The expression above was spoken by the Old Testament prophet Jeremiah during a period of spiritual rebellion in Judah. Ishtar, a fertility goddess, was a popular idol among the Jews.
Ishtar was worshipped much earlier by Solomon, king of Israel. God responded by tearing the kingdom out of his hands and giving 10 of the 12 tribes to Jeroboam, Solomon’s adversary. But the harlotry continued and God divorced the 10 northern tribes (Jeremiah 3:8). The southern tribes, Judah and Benjamin, were exiled to Babylon for similar offenses.
Although some of Solomon’s predecessors removed or destroyed the idols polluting Judah, it was temporary. Ishtar always returned. Eventually she crept into the Christian church. Bishops at the Council of Nicaea in AD 325 replaced Passover, which should commemorate Christ’s death and resurrection, with Easter, the English name for Ishtar. Easter is mentioned once in the Bible, and only in the Kings James Version (Acts 12:4). It is a mistranslation of the Greek word for Passover.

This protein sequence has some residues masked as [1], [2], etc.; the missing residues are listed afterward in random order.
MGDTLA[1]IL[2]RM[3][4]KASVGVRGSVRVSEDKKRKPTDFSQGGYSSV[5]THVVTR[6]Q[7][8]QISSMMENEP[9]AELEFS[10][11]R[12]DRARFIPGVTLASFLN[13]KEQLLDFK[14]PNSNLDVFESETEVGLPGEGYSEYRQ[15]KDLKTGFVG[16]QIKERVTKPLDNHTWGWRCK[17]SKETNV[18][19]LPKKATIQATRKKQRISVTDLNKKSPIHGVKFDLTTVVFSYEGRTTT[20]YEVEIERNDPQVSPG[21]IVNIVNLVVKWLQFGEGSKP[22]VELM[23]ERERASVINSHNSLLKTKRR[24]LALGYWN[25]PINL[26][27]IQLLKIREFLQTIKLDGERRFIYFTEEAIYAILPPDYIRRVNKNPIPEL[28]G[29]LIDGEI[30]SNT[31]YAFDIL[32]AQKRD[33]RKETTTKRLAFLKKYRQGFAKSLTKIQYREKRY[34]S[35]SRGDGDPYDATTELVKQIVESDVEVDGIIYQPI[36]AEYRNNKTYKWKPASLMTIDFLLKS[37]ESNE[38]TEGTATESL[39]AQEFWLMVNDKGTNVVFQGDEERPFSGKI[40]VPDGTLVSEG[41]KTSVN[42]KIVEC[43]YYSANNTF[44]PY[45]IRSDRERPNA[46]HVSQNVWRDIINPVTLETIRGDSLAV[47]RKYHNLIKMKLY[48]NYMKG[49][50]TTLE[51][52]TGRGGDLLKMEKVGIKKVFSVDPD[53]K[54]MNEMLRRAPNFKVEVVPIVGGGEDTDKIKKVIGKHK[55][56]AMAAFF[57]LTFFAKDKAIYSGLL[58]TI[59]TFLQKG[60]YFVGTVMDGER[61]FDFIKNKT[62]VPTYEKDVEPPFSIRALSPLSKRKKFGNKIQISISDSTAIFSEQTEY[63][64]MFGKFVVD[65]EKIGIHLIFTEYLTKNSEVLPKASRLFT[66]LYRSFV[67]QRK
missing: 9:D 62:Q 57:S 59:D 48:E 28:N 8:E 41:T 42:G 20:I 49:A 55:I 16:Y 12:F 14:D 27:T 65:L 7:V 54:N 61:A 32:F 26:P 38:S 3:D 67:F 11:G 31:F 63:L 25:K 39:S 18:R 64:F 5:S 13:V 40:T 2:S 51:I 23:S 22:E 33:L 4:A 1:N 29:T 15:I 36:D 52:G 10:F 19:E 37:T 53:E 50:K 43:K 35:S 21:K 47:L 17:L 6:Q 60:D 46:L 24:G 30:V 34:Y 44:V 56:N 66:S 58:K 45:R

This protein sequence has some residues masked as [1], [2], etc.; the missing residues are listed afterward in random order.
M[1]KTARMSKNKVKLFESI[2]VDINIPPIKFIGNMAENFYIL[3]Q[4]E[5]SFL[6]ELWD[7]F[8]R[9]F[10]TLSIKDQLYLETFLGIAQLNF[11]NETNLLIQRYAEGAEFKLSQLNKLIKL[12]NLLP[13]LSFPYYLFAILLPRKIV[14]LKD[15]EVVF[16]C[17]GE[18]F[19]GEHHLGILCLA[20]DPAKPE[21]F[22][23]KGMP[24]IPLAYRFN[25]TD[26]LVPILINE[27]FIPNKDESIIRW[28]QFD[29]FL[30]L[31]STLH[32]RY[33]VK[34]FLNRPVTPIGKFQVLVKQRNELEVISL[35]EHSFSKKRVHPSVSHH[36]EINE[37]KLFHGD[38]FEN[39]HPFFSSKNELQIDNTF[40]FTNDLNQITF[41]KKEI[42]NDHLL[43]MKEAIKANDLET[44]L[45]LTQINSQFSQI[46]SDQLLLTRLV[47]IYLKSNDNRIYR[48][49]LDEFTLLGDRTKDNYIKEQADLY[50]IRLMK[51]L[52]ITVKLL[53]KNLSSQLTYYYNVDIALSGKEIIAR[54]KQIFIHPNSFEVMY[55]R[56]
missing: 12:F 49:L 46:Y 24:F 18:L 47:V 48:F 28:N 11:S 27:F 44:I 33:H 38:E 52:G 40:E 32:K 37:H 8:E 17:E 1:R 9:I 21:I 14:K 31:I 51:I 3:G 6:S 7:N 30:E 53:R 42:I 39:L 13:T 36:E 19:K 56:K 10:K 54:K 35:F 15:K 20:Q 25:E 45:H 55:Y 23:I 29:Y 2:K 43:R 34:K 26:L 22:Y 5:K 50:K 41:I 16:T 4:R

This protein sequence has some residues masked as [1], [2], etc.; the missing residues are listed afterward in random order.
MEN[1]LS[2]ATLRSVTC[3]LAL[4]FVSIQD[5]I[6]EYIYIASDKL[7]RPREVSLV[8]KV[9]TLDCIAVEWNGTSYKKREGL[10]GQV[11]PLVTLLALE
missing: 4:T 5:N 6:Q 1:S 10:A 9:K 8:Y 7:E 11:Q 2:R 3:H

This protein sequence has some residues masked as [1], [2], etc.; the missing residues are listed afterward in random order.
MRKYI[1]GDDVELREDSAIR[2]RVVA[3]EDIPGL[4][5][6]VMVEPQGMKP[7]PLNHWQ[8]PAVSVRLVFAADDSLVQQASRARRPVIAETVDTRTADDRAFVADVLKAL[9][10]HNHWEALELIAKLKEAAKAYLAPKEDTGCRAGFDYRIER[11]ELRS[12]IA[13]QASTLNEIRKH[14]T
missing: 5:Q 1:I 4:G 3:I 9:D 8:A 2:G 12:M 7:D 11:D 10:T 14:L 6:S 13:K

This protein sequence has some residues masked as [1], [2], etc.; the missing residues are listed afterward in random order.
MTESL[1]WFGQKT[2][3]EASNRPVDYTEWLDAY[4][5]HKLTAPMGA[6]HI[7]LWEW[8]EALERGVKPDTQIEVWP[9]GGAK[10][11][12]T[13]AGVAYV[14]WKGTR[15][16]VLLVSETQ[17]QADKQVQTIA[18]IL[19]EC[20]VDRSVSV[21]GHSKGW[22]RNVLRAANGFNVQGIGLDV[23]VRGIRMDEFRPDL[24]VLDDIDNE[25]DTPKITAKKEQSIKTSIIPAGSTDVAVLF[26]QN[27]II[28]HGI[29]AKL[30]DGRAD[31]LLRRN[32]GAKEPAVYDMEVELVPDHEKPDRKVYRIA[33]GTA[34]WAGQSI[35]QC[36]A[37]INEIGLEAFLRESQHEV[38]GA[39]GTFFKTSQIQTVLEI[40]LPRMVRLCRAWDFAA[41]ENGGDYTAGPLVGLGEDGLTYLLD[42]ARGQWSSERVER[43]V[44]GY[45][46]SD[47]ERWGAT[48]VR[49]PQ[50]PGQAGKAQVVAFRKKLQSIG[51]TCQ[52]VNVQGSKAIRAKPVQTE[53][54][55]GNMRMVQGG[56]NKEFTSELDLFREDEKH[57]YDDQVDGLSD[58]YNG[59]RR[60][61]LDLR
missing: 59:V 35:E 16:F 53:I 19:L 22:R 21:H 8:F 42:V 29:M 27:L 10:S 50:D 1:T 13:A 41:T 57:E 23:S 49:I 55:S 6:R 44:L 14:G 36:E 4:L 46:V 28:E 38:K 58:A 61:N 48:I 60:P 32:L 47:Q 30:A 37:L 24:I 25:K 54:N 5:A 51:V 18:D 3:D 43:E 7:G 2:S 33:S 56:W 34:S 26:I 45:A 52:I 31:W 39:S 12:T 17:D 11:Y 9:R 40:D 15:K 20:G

Jews worshipped the Queen of Heaven (Ishtar) openly in Jeremiah’s day. Overwhelmed by the weight of Judah’s sin and coming judgment, the prophet cries, “Ah, Lord GOD!” (Jeremiah 32:17). According to theologian John Gill, the expression “Ah” is repeated three times in the Latin translation of the Bible. Gill says Jeremiah was “greatly distressed with the trouble that was coming upon his people; and, it may be, not without some doubts and temptations about their deliverance.”
On April 12 Christians around the world will fill churches for Easter services.